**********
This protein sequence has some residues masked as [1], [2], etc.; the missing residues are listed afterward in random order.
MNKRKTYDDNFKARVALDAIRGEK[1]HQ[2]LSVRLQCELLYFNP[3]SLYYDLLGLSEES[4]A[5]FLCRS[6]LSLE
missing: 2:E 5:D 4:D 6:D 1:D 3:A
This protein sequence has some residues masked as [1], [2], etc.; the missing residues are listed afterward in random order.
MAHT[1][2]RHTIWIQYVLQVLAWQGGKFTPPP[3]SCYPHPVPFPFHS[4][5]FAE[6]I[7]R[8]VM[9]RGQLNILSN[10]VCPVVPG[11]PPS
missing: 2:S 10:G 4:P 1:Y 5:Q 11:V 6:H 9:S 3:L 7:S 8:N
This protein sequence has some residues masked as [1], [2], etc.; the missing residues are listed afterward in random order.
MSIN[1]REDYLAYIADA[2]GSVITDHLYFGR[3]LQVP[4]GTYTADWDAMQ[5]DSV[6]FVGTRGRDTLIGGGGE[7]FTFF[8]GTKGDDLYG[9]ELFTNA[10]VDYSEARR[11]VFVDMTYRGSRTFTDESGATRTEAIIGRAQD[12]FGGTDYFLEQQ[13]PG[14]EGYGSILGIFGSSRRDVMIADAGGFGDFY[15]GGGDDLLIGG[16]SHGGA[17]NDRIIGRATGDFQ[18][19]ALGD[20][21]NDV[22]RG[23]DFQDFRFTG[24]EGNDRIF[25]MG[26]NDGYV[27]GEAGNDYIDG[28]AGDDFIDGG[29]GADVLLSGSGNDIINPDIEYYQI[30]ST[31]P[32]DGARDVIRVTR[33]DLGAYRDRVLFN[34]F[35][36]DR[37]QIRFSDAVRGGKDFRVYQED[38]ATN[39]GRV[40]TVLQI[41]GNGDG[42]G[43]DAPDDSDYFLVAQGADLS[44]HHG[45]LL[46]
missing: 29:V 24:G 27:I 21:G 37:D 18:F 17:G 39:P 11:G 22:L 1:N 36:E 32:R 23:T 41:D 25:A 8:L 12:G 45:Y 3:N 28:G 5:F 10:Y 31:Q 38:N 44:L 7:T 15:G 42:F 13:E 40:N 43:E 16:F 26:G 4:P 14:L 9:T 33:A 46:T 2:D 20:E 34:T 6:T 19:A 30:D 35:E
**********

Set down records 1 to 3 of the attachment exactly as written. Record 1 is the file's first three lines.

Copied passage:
This protein sequence has some residues masked as [1], [2], etc.; the missing residues are listed afterward in random order.
MNKRKTYDDNFKARVALDAIRGEK[1]HQ[2]LSVRLQCELLYFNP[3]SLYYDLLGLSEES[4]A[5]FLCRS[6]LSLE
missing: 2:E 5:D 4:D 6:D 1:D 3:A
This protein sequence has some residues masked as [1], [2], etc.; the missing residues are listed afterward in random order.
MAHT[1][2]RHTIWIQYVLQVLAWQGGKFTPPP[3]SCYPHPVPFPFHS[4][5]FAE[6]I[7]R[8]VM[9]RGQLNILSN[10]VCPVVPG[11]PPS
missing: 2:S 10:G 4:P 1:Y 5:Q 11:V 6:H 9:S 3:L 7:S 8:N
This protein sequence has some residues masked as [1], [2], etc.; the missing residues are listed afterward in random order.
MSIN[1]REDYLAYIADA[2]GSVITDHLYFGR[3]LQVP[4]GTYTADWDAMQ[5]DSV[6]FVGTRGRDTLIGGGGE[7]FTFF[8]GTKGDDLYG[9]ELFTNA[10]VDYSEARR[11]VFVDMTYRGSRTFTDESGATRTEAIIGRAQD[12]FGGTDYFLEQQ[13]PG[14]EGYGSILGIFGSSRRDVMIADAGGFGDFY[15]GGGDDLLIGG[16]SHGGA[17]NDRIIGRATGDFQ[18][19]ALGD[20][21]NDV[22]RG[23]DFQDFRFTG[24]EGNDRIF[25]MG[26]NDGYV[27]GEAGNDYIDG[28]AGDDFIDGG[29]GADVLLSGSGNDIINPDIEYYQI[30]ST[31]P[32]DGARDVIRVTR[33]DLGAYRDRVLFN[34]F[35][36]DR[37]QIRFSDAVRGGKDFRVYQED[38]ATN[39]GRV[40]TVLQI[41]GNGDG[42]G[43]DAPDDSDYFLVAQGADLS[44]HHG[45]LL[46]
missing: 29:V 24:G 27:I 21:G 37:D 18:F 17:G 39:P 11:G 22:L 1:N 36:E 32:R 23:T 41:D 25:A 8:L 12:G 45:Y 3:N 28:G 5:F 10:Y 31:Q 38:N 44:L 7:T 15:G 42:F 13:E 40:N 43:E 16:F 26:G 4:P 14:L 9:T 33:A 46:T 2:D 20:E 34:T 6:T 19:A 30:D 35:E